|Publication number||US5576538 A|
|Application number||US 08/411,150|
|Publication date||Nov 19, 1996|
|Filing date||Mar 27, 1995|
|Priority date||Feb 21, 1992|
|Also published as||US5466929, US5668368|
|Publication number||08411150, 411150, US 5576538 A, US 5576538A, US-A-5576538, US5576538 A, US5576538A|
|Inventors||Katsuhiko Sakai, Osamu Nasu, Yoichi Ose|
|Original Assignee||Hitachi, Ltd.|
|Export Citation||BiBTeX, EndNote, RefMan|
|Patent Citations (9), Referenced by (40), Classifications (7), Legal Events (3)|
|External Links: USPTO, USPTO Assignment, Espacenet|
This application is a Continuation of application Ser. No. 08/020,802, filed Feb. 22, 1993.
The present invention relates to charged beam irradiation apparatus and more particularly to an apparatus for suppressing electrification of a sample in charged beam irradiation apparatus, which electrification suppressing apparatus suppresses electrification or charge up generated on a surface of the sample under irradiation of a charged beam.
For example, when an electronic circuit is formed by irradiating a charged beam on a semiconductor wafer standing for a sample, a sample surface is charged up by ions implanted in the sample to induce electric charge of opposite polarity to that of the charge up electric charge in the opposite side to the sample surface. As the charge up electric charge grows to exceed a breakdown voltage of the sample, the sample sometimes undergoes dielectric breakdown. Accordingly, for the purpose of neutralizing charge up electric charge generated on the sample surface, charged particles having opposite polarity to that of the charge up electric charge must be irradiated on the sample surface.
JP-A-2-87450 discloses a technique of preventing such charge up. According to the technique, electrons emitted from an electron gun are deflected toward the sample surface so as to be irradiated thereon and charge up on the sample surface built up positively by a positive ion beam is neutralized electrically by the electrons.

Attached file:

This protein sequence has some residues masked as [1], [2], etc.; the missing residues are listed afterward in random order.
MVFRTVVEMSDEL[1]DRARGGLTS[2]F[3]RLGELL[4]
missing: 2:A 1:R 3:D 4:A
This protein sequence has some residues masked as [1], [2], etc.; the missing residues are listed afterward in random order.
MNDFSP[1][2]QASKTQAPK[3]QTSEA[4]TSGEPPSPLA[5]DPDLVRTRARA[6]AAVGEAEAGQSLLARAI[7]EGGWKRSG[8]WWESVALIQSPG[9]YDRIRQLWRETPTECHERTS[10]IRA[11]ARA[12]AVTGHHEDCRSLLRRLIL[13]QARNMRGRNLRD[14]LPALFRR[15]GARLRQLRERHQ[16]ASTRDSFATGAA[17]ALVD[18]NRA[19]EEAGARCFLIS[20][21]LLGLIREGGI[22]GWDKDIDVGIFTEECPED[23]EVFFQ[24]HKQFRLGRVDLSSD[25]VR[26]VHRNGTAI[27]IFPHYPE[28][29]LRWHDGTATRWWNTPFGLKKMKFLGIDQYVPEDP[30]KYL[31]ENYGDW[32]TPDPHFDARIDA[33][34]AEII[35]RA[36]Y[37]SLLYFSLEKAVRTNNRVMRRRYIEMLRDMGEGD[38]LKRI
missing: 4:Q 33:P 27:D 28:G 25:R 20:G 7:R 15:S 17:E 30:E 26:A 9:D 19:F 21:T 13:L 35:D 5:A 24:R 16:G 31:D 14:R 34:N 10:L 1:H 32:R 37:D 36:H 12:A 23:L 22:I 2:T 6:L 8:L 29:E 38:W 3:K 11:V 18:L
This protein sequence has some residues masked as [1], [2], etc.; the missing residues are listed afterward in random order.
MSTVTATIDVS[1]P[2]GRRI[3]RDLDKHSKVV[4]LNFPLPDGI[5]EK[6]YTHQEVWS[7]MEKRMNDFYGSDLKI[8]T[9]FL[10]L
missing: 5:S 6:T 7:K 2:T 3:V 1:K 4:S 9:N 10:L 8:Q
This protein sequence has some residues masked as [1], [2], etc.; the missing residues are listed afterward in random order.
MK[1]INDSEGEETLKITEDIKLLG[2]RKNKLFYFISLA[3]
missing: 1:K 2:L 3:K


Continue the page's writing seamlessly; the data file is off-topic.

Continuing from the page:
However, electrons generated from an electron source such as the electron gun are easy to concentrate at high density but have high energy which is 100 eV or more, with the result that a positively charged up portion can be neutralized sufficiently electrically but because of occurrence of a phenomenon that electrons irradiated on the neighborhood of the charge up portion charge the neighborhood negatively, the entire sample surface cannot be neutralized properly.
Accordingly, electrons used for neutralization of charge up are required to have small energy. Besides, in order to realize sufficient neutralization, electrons are required to exist at high density.
As a method of supplying low energy electrons for the purpose of neutralizing the sample surface, JP-A-61-47048 discloses a method utilizing secondary electrons and JP-A-4-51437 discloses a method in which electrons are decreased in speed to have low energy. JP-A-1-220350 discloses a method in which energy of electrons is lowered especially for the case where a sample is liable to suffer from damage by charge up.
Practically, however, it is very difficult to concentrate low energy electrons at high density because the electrons are caused to diffuse by repulsive action between them.
On the other hand, when a semiconductor wafer coated at its surface with resist is used as a sample, the charged beam irradiation apparatus is in general provided with a cylindrical member called a Faraday cage for measurement of ion beam current which is arranged near the sample to surround the ion beam path.